A virtual audience of around 100 Ferris State University faculty, students and staff members joined President David Eisler on Thursday, Sept. 3 for his annual Founders Day address, "Adversity, Challenge and Opportunity."
The institution's West Michigan presence began Monday, Sept. 1, 1884 when Woodbridge N. Ferris founded the Big Rapids Industrial School. Eisler meshed elements of Ferris' history with topics of today in his address, using a photo of the 1919-20 Ferris Institute preparatory class to seek a commitment to diversity, equity and inclusion from event participants.
"There are 50 students in this picture, which includes women and African-Americans who were at Ferris to complete their high school education and to improve their skills, so they could pursue degrees and change their lives," Eisler said. "As early as 1906, Woodbridge Ferris had written that his institute would be 'thoroughly democratic, that is to say, it is a school for all people, regardless of their race or station.'"
Eisler said a current challenge for the university is to serve as a touchpoint for change, as the appropriate response to the level of racial unrest and societal disharmony that exists. He presented images of the peaceful march and presentation held on the Ferris campus on Wednesday, June 3, while encouraging a broader discussion and call to action for the Fall 2020 semester and academic year.
"This is a time where we can make our commitment to diversity, equity and inclusion, both at Ferris and the Kendall College of Art and Design," Eisler said. "We will have professional development opportunities for all our employees, there will be a Campus Climate Team established to proactively respond to incidence of bias, and I invite each of you to sign our commitment to support these initiatives at Ferris."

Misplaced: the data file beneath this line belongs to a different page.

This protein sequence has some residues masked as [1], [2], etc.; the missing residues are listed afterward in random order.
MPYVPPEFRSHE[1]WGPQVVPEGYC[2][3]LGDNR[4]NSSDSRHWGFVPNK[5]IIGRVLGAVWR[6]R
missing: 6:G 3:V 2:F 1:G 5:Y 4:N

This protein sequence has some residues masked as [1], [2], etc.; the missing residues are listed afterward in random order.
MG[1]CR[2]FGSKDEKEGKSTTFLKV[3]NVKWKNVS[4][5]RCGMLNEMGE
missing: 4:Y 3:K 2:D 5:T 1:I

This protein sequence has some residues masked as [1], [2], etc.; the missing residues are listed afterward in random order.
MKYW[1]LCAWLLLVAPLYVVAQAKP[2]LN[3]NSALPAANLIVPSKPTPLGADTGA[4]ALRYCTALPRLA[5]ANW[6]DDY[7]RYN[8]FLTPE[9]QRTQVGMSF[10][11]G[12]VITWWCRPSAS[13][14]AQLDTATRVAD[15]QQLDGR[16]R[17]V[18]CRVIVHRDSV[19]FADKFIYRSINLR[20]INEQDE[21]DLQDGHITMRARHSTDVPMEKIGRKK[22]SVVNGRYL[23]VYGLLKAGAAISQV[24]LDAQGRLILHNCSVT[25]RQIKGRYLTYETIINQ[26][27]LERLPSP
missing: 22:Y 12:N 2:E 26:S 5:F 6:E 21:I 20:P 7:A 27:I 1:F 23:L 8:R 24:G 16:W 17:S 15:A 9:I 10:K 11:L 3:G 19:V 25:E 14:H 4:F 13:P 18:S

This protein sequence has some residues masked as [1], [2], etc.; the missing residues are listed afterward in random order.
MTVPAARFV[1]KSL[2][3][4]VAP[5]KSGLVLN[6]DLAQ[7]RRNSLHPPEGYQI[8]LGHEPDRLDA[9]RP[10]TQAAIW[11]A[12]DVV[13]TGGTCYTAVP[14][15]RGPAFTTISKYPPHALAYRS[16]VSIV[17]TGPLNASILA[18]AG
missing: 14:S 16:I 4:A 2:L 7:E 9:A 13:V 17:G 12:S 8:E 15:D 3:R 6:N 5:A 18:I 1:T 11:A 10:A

Eisler also encouraged participation in a university-wide initiative, "One Community: One Book" that will use the recently published work, "Haste To Rise: A Remarkable of Black Education During Jim Crow," which was written by Vice President of Diversity and Inclusion David Pilgrim and Franklin Hughes, multimedia specialist. The book details Ferris' collaborative efforts with Hampton Institute in Virginia in the early 20th century.
"I found this to be an astonishing, captivating book that included great detail on Woodbridge Ferris' commitment to support and develop each student," Eisler said.
The president further noted the efforts of the university Re-entry Committee, in its response to produce a successful conclusion to the Spring 2020 semester, along with readying the campus and university community for the Fall 2020 class schedule, now underway.
"There were hundreds, to thousands of actions taken to establish and seek to assure a safe and healthy campus environment," Eisler said. "We have begun COVID-19 testing and will look to increase this activity so that we can encourage the practices of good health for ourselves and others."
Official enrollment figures were released the day following, but Eisler indicated that the university had produced its best result in five years in one category. Only 2.6 percent of those students categorized as continuing or recently enrolled and pursuing their education had not returned for Fall 2020 studies."
Eisler further talked about net price, the Tuition Incentive Program and more.
"Our average net price dropped nearly nine percent from 2009 to 2019 and we were the only state-funded university in Michigan to accomplish this," he said. "In the last several years, our growth in Tuition Incentive Program (TIP) students and our increase in students of Latinx heritage illustrate our focus on embracing opportunity and diversity in our campus community."
Eisler indicated that the Now and Always Campaign, Ferris' first comprehensive appeal for student investment, program expansion and innovation, and the building of partnerships had passed $100 million in donations and commitments.
"I want to thank and congratulate everyone who has been engaged in this campaign," Eisler said. "We look forward to the excellence this can present from our students and programs as we continue toward a $115 million goal."
The president's remarks concluded with an update on the Higher Learning Commission's process of continuing the university's accreditation, with a virtual campus visit scheduled for Monday and Tuesday, Oct. 5-6.
"One representative of the HLC team will be on campus, the rest of the effort will be done virtually," Eisler said. "We have been gathered today and continued this annual event, thanks to technology. I often wonder what Woodbridge and Helen Ferris might think, if they were to see how we work now, to accomplish and advance their mission."